10. Well, there goes my next questions (re: address, and there is no need to call me a monster)… Nobody ever knows what I am talking about, not even me!!! I have spent ages reading your blog and I think if I knew before what I know now, I doubt I would have ever spoken to you!?!?! Please be kind in your review of me as Eglish is my second language… No birth certificate I am afraid, it’s back in the “old country” so you will have to take me at my word… isn’t that enough, you should never doubt your family… Vida x

  11. Hi Duncan
    Oh boy what a night. It stimulated more than saliva. It also stimulated a deluge of comments and blogging activity.
    I must confess to having two of those absolutely remarkable salted macaroons Sorry if it caused anyone to miss out.
    It was great to meet you all

  12. Ooh I’m chuffed that you picked my snap. Les Macarons: Little moments of heaven and the filling unexpectedly magnificent – tres fantastique! You were all I expected and more. Hope to have more time to chat again.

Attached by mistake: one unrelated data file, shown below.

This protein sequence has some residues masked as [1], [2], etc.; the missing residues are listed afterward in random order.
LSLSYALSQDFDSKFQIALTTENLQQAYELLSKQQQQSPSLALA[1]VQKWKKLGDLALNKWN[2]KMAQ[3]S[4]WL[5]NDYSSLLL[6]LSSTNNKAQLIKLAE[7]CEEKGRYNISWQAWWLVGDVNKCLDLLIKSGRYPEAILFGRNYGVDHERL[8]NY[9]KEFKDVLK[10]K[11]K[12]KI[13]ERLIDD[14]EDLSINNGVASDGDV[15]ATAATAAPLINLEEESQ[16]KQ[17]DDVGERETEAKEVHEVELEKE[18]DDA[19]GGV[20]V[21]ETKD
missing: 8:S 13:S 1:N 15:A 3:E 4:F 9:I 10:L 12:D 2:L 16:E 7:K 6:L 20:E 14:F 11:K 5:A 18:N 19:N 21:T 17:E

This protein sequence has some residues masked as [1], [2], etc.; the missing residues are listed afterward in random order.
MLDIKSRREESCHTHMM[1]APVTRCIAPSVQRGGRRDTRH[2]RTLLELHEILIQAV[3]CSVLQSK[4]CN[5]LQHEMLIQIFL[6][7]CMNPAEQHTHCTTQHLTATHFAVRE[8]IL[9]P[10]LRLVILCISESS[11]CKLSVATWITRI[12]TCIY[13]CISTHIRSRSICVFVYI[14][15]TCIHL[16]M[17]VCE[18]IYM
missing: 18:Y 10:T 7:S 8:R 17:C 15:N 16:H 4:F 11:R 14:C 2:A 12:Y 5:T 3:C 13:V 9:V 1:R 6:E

13. @Elliot: Yes the comments have been flying all around haven’t they! No need to feel guilty about the two macarons… there were still one or two left just before I left.

    @Sticky: Was great finally crossing paths and will again I hope!

    @Claire and others: merci, obrigado, Danke, etc…

  14. Gosh, now I’m on a guilt trip in case I did eat more than I claim. The whole night is a blur now. I think quite possibly those macarons may have to be the best thing I ate this week for next Tuesday HS. Any chance you can blog the recipe so we can all try it at home?

  15. Hi Duncan,

    It was good to meet you at banquet. Bite size macarons were great way to test all senses. Remember that movie “Como agua para chocolate”?

    Cheers mate.